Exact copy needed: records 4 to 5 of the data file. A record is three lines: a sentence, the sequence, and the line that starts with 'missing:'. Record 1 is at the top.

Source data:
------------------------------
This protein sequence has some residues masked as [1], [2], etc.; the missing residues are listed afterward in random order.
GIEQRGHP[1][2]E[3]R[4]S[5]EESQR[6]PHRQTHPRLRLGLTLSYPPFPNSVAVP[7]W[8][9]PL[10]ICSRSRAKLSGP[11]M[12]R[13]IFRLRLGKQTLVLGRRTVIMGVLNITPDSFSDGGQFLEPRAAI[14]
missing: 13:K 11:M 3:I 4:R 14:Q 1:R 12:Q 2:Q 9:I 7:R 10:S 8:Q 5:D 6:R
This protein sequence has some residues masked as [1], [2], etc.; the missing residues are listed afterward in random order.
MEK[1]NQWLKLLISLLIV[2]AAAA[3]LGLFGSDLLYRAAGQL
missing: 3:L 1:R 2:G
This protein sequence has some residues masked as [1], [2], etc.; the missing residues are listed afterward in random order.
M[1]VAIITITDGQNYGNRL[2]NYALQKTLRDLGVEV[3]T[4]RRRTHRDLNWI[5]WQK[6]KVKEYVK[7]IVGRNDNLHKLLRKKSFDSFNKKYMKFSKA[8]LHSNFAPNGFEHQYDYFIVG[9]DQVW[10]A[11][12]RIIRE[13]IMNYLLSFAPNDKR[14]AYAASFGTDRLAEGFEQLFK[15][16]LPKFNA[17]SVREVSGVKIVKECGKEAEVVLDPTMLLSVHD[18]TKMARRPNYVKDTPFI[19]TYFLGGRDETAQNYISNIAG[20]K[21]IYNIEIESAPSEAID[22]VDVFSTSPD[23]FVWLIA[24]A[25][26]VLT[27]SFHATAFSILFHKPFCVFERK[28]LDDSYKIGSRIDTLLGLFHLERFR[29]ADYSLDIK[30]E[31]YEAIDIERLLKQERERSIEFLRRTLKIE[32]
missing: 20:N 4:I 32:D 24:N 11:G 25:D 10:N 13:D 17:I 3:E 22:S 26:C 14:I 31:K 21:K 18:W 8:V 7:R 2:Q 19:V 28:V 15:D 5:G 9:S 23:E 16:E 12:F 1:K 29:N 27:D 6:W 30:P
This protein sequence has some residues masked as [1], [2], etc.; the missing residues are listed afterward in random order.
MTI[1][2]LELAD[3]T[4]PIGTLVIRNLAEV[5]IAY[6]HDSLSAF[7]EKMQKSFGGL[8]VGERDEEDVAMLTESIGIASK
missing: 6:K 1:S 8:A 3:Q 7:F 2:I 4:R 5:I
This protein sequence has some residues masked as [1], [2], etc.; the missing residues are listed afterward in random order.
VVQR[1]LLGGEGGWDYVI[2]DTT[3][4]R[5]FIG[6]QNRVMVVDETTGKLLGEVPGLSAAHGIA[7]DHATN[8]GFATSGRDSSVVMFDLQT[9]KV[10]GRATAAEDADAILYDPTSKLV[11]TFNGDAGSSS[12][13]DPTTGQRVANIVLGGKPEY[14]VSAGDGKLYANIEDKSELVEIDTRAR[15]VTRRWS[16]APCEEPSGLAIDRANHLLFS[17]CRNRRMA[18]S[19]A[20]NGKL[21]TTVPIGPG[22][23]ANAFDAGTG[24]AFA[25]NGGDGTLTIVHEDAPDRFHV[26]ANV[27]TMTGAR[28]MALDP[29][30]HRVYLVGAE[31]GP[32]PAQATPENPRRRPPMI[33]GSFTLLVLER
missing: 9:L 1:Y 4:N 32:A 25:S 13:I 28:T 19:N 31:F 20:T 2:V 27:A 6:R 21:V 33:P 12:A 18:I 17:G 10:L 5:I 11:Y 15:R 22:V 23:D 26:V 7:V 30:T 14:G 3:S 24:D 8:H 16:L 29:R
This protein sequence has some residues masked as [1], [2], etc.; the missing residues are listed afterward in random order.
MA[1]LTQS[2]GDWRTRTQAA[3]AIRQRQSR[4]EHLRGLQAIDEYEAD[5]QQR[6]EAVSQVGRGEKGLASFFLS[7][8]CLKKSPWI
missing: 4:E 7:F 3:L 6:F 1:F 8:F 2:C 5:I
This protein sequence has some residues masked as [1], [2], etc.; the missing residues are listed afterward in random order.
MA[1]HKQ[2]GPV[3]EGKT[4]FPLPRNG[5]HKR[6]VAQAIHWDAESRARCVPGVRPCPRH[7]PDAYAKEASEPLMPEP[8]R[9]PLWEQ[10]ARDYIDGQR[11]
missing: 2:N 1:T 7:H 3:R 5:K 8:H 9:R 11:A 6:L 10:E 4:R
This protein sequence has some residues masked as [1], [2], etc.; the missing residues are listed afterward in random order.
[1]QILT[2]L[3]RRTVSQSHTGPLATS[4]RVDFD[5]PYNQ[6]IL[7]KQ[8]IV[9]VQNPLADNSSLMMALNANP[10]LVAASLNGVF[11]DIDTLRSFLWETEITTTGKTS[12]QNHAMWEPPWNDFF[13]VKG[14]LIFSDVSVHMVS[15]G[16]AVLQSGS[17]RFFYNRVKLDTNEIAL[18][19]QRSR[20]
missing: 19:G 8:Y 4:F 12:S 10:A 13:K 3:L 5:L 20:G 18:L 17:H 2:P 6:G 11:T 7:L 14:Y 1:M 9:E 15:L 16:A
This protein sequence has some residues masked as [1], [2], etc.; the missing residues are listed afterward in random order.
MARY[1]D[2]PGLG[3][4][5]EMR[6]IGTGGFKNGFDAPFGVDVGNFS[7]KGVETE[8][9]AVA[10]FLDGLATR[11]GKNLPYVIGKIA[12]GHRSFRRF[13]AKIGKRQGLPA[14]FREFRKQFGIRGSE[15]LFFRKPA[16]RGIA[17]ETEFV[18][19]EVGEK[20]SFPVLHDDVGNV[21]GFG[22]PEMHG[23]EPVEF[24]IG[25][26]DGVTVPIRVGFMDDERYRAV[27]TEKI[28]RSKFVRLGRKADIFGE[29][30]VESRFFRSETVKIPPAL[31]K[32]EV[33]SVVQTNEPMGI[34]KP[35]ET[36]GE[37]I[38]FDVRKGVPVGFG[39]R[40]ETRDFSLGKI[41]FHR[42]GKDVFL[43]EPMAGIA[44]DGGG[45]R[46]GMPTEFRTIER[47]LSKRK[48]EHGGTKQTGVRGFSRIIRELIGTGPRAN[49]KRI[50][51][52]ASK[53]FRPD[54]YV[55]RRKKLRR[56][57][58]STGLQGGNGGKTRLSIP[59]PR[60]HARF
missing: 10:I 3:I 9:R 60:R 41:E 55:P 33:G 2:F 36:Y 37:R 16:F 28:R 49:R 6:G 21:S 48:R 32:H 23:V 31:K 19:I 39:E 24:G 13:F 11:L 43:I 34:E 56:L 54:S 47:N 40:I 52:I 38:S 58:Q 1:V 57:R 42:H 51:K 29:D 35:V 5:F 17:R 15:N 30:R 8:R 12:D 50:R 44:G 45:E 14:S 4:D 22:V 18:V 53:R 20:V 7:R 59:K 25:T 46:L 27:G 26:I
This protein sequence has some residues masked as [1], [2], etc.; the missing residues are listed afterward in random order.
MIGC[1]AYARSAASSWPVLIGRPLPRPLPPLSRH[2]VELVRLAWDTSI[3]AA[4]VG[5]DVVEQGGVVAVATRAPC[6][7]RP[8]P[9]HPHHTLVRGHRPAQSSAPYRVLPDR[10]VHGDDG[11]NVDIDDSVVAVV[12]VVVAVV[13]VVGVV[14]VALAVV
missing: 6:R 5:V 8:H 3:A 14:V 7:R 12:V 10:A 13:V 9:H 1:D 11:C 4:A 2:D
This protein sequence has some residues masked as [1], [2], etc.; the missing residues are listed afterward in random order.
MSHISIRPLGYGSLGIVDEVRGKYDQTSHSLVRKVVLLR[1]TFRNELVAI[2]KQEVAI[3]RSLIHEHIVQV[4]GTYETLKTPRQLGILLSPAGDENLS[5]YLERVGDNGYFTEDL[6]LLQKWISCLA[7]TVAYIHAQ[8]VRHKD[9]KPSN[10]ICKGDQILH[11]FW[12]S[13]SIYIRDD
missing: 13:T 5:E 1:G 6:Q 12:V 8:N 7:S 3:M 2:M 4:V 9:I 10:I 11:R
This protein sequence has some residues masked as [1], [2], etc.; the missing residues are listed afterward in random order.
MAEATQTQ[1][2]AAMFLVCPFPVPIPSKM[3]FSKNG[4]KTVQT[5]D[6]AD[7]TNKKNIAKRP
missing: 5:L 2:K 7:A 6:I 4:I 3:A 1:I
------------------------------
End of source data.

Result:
This protein sequence has some residues masked as [1], [2], etc.; the missing residues are listed afterward in random order.
MTI[1][2]LELAD[3]T[4]PIGTLVIRNLAEV[5]IAY[6]HDSLSAF[7]EKMQKSFGGL[8]VGERDEEDVAMLTESIGIASK
missing: 6:K 1:S 8:A 3:Q 7:F 2:I 4:R 5:I
This protein sequence has some residues masked as [1], [2], etc.; the missing residues are listed afterward in random order.
VVQR[1]LLGGEGGWDYVI[2]DTT[3][4]R[5]FIG[6]QNRVMVVDETTGKLLGEVPGLSAAHGIA[7]DHATN[8]GFATSGRDSSVVMFDLQT[9]KV[10]GRATAAEDADAILYDPTSKLV[11]TFNGDAGSSS[12][13]DPTTGQRVANIVLGGKPEY[14]VSAGDGKLYANIEDKSELVEIDTRAR[15]VTRRWS[16]APCEEPSGLAIDRANHLLFS[17]CRNRRMA[18]S[19]A[20]NGKL[21]TTVPIGPG[22][23]ANAFDAGTG[24]AFA[25]NGGDGTLTIVHEDAPDRFHV[26]ANV[27]TMTGAR[28]MALDP[29][30]HRVYLVGAE[31]GP[32]PAQATPENPRRRPPMI[33]GSFTLLVLER
missing: 9:L 1:Y 4:N 32:A 25:S 13:I 28:T 19:N 31:F 20:T 2:V 27:A 6:R 21:V 33:P 12:A 18:I 17:G 10:L 5:I 11:Y 15:R 22:V 23:D 26:V 7:V 30:T 14:G 3:S 24:D 8:H 16:L 29:R